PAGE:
Flawed Sheikhs and Failed Strategies: Lessons of the Jihadist Debacle in Somalia
Published on: Feb 20, 2007

Clan, Theocracy, and the Hazards of Isolation

The failure of Sheikh Aweys to establish full control over the Hawiye, or even all of the Habir-Gedir, put his Habir-Gedir Ayr sub-clan into an exposed, and potentially dangerous position. The recent clashes between the SCIC and Col. Abdi Awale "Qeybdiid’s" Habir-Gedir Saad militia around Bandiradley served to emphasize this. It also shows that the unpopularity of some warlords in Mogadishu had not destroyed their influence with the elders in their home areas. By successfully resisting the SCIC advance on Galkayo, "Qeybdiid" strengthened his position among the Saad and contributed to weakening the SCIC.

The SCIC militias and particularly their Ayr component also became seriously overstretched, while those absorbed from some of the non-Ayr former warlord militias were often less enthusiastic about fighting what many saw as the Ayr’s battles rather than their own. They were, therefore, less reliable, which proved a serious weakness when the SCIC faced reversals in the field. In such circumstances Somali militias have often been known to change sides at critical points, especially when their elders favor the other side.

To establish sufficient legitimacy, to be able to rule through consent rather than force, Sheikh Aweys needed to gain a wider acceptance of the SCIC’s particular brand of Islamic orthodoxy and its Islamic court, which are considerably at variance with local religious tradition. He also needed the existing public perception of Habir-Gedir Ayr domination of the SCIC hierarchy. But both of these proved difficult to achieve, and Somalis tend to be strongly opposed to the predominance of any single clan, particularly if it is not their own. The SCIC’s influence over the population of the areas it controlled was largely based on intimidation, and therefore, was unlikely to survive the flight or removal of the SCIC.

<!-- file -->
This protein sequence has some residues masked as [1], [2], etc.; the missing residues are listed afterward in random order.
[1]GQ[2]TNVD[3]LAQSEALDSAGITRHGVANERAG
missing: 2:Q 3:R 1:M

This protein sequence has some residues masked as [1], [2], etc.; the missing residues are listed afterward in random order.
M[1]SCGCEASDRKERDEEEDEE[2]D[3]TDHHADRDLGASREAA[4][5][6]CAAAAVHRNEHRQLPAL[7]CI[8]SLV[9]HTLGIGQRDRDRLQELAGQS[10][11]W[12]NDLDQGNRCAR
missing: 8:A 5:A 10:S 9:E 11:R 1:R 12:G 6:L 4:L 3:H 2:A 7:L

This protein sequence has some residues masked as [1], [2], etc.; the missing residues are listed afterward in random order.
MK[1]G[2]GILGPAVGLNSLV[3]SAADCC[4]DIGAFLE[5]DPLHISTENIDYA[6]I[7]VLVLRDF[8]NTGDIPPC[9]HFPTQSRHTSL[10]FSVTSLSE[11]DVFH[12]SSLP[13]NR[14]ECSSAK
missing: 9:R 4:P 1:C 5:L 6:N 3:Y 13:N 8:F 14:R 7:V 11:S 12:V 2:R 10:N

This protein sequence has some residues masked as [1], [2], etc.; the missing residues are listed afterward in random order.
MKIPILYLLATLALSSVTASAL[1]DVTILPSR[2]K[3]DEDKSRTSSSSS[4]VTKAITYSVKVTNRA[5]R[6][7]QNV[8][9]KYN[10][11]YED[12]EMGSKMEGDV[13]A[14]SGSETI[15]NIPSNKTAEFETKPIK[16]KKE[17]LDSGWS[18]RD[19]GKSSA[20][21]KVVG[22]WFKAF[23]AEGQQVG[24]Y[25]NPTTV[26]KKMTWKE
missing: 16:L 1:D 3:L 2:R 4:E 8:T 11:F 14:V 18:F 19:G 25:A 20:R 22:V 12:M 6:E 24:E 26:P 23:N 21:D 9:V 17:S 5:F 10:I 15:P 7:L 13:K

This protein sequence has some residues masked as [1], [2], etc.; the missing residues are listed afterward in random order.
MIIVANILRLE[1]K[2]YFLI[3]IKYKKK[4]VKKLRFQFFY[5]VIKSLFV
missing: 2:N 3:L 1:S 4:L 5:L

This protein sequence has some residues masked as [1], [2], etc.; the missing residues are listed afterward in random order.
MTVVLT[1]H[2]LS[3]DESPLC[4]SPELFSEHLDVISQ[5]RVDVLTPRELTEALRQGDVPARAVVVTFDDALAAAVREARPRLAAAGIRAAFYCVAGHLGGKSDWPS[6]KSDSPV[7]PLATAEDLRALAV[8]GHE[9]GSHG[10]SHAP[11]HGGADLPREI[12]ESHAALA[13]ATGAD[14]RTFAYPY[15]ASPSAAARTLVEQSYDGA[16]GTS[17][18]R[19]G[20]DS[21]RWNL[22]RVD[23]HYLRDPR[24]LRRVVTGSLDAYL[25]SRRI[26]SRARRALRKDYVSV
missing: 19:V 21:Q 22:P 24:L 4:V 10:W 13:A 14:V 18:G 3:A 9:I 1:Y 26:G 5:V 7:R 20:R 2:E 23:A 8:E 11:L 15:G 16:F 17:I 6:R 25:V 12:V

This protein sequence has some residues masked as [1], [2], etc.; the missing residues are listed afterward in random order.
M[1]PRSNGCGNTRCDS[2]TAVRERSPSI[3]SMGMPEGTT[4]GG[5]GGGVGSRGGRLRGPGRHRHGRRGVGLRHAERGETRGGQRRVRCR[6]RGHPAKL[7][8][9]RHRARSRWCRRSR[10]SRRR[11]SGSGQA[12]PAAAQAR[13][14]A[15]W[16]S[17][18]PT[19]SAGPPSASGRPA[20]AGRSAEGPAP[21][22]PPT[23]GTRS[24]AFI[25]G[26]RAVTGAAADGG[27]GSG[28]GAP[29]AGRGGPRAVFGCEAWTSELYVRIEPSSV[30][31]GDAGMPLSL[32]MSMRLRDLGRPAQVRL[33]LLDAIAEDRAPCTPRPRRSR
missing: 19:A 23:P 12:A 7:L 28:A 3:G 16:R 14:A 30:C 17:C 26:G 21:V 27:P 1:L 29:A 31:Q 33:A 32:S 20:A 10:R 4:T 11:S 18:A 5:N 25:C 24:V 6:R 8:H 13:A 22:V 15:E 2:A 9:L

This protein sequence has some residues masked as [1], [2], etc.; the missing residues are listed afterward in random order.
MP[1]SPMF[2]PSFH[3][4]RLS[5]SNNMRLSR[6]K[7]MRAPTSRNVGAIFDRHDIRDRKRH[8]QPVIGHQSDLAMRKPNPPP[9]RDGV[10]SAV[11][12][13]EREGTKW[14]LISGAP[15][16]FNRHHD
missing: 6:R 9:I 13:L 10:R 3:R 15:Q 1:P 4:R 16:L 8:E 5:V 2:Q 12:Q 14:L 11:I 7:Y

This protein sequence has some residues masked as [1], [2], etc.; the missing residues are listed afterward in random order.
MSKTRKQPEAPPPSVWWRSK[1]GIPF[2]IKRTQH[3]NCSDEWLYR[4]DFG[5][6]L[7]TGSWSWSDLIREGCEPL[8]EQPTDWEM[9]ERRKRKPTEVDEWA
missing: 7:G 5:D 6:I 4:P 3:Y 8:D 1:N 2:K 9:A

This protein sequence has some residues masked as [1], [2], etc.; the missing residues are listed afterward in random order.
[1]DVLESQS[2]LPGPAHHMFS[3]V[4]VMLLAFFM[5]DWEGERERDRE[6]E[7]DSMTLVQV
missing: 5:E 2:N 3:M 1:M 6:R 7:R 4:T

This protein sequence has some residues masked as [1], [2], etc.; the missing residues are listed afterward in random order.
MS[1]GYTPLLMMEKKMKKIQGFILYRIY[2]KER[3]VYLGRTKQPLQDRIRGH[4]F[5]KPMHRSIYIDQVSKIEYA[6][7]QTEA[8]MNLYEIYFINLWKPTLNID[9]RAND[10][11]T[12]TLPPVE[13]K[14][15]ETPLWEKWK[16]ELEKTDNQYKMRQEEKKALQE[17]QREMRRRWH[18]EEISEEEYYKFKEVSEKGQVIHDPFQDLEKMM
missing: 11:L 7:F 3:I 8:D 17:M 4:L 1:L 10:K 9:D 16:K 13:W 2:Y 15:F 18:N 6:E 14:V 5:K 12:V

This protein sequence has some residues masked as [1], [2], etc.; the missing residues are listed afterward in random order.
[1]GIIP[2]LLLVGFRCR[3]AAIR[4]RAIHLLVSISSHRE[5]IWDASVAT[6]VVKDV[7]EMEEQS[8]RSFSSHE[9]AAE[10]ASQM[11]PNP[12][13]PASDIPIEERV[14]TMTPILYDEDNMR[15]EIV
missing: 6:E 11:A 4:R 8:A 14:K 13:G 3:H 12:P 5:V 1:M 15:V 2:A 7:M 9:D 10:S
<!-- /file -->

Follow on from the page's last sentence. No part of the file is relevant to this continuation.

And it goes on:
The prospect of predominance of a single sub clan has often evoked memories of the former dictatorship of General Mohamed Siyaad Barre, widely perceived by other Somalis as based upon and exploited by his Darod/Marehan sub-clan together with two other Darod sub-clans, the Ogaden and Dhulbahante, the so-called “M.O.D.” This perception contributed to the multi-clan insurgency that eventually led to the collapse of the Siyaad Barre regime and the Somali State. The SCIC had hoped that by setting up a theocratic structure it could obscure the reality of its control by the Habir-Gidir Ayr, but this was found to be more easily conceived than achieved.

Clan, Theocracy, and Economic Issues

Sheikh Aweys’ repeated announcements that he planned to take over the ethnic Somali regions of Ethiopia and Kenya to form a "Greater Somalia," was not only intended to threaten Ethiopia and Kenya, it was particularly intended to rally Somali sentiment against a  perceived external enemy and to fire up Somali nationalism in an effort to divert attention of the Hawiye from their internal issue of dealing with increasing Habir-Gidir/Ayr domination through the mechanism of the Islamic Courts. This became a structural problem of the SCIC that it could not easily resolve, as it was not simply a matter of political power sharing, but one of fundamental Habir-Gidir economic interests.

One of the key issues that has always impeded any real progress towards a comprehensive peace in Somalia is that the Habir-Gidir are relative newcomers to Mogadishu and the South. They came in 1991-92 with General Aidiid from the poverty-stricken, drought-devastated pastoral lands of central Somalia to take over South Mogadishu and the agricultural lands of Lower Shabelle and Lower Juba. During 1990-1995, Mogadishu changed from being a multi-clan capital with a non-Hawiye majority to a Hawiye-occupied city—as most of the non-Hawiye population fled. The Habir-Gidir, in particular, took over the most developed part of the city.

This leads to a major problem for any future administration: the issue of land ownership in Mogadishu, particularly South Mogadishu, Lower Shabelle and the Lower Juba Valley. The bottom line is that the former owners of urban property in South Mogadishu, and rural property in Lower Shabelle and Lower Juba, will want their property back. It is unlikely that the Habir-Gidir will be prepared to return it. This has made it difficult for the SCIC to build reliable constituencies in the non-Hawiye regions of southern Somalia. It also makes retaining control of the SCIC or whatever government might arise, an imperative for the effective protection of Habir-Gidir economic interests. The awareness of this was always likely to ensure strong opposition from other clans to Habir-Gidir control of government, even when cloaked in the guise of a supposedly non-clan theocracy.